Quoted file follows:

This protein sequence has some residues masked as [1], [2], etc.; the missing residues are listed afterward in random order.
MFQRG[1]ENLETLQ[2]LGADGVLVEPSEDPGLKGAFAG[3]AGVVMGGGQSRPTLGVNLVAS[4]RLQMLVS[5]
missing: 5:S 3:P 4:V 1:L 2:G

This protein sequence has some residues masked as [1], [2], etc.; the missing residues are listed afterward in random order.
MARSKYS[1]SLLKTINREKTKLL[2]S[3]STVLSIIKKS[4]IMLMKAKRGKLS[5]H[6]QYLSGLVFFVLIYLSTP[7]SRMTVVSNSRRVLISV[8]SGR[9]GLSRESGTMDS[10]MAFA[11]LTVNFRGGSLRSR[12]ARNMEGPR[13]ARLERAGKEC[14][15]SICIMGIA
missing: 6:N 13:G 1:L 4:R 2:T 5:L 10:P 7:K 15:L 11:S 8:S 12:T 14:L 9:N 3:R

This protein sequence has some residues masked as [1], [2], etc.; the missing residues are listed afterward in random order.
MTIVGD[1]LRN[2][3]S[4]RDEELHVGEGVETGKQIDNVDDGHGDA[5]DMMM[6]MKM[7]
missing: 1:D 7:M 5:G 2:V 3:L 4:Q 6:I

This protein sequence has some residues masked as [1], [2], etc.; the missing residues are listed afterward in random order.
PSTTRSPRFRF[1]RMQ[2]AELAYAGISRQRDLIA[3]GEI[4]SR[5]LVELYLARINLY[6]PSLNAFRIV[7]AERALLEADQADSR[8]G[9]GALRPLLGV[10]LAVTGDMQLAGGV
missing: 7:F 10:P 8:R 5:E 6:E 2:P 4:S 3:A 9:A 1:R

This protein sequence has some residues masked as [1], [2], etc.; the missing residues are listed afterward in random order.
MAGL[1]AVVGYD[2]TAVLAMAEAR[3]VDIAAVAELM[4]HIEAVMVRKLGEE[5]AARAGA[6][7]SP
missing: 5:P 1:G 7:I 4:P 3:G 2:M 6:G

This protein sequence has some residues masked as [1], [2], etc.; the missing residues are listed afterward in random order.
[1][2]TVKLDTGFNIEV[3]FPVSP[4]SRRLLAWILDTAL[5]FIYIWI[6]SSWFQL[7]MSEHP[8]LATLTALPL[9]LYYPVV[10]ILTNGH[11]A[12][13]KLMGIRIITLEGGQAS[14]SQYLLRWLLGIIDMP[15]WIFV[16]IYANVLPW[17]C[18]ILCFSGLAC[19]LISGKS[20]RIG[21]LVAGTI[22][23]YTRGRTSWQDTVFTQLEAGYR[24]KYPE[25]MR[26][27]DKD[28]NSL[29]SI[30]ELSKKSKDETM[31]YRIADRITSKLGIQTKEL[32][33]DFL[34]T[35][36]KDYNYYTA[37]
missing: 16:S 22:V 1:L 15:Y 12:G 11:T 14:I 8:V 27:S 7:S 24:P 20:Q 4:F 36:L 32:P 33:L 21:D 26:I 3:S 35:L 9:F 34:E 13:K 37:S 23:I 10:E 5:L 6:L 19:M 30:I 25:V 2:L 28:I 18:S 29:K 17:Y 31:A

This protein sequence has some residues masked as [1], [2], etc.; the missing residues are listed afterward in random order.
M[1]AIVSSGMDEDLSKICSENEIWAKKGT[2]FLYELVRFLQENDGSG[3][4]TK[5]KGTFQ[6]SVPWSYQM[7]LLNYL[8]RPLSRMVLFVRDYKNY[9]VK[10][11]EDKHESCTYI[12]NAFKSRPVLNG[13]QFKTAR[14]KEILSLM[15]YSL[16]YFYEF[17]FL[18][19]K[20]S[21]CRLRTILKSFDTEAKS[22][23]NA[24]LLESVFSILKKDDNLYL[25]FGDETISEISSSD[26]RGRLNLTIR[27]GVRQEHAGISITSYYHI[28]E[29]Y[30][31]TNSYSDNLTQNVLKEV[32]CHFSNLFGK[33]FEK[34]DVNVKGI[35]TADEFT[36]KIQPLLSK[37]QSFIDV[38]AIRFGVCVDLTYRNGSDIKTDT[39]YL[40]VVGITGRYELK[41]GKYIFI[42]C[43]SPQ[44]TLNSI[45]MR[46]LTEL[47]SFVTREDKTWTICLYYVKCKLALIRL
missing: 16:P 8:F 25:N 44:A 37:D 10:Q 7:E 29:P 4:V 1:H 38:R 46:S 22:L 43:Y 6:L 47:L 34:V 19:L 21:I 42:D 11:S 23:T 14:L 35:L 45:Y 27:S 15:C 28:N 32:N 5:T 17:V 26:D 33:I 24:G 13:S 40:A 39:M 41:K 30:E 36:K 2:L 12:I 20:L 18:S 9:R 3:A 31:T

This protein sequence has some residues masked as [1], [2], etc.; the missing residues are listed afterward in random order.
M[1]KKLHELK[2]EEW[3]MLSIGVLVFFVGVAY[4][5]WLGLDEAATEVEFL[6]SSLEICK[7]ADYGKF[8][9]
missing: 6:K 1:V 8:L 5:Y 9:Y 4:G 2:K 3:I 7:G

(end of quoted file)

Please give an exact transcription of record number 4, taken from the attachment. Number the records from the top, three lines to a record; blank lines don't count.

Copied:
This protein sequence has some residues masked as [1], [2], etc.; the missing residues are listed afterward in random order.
PSTTRSPRFRF[1]RMQ[2]AELAYAGISRQRDLIA[3]GEI[4]SR[5]LVELYLARINLY[6]PSLNAFRIV[7]AERALLEADQADSR[8]G[9]GALRPLLGV[10]LAVTGDMQLAGGV
missing: 7:F 10:P 8:R 5:E 6:E 2:P 4:S 3:A 9:A 1:R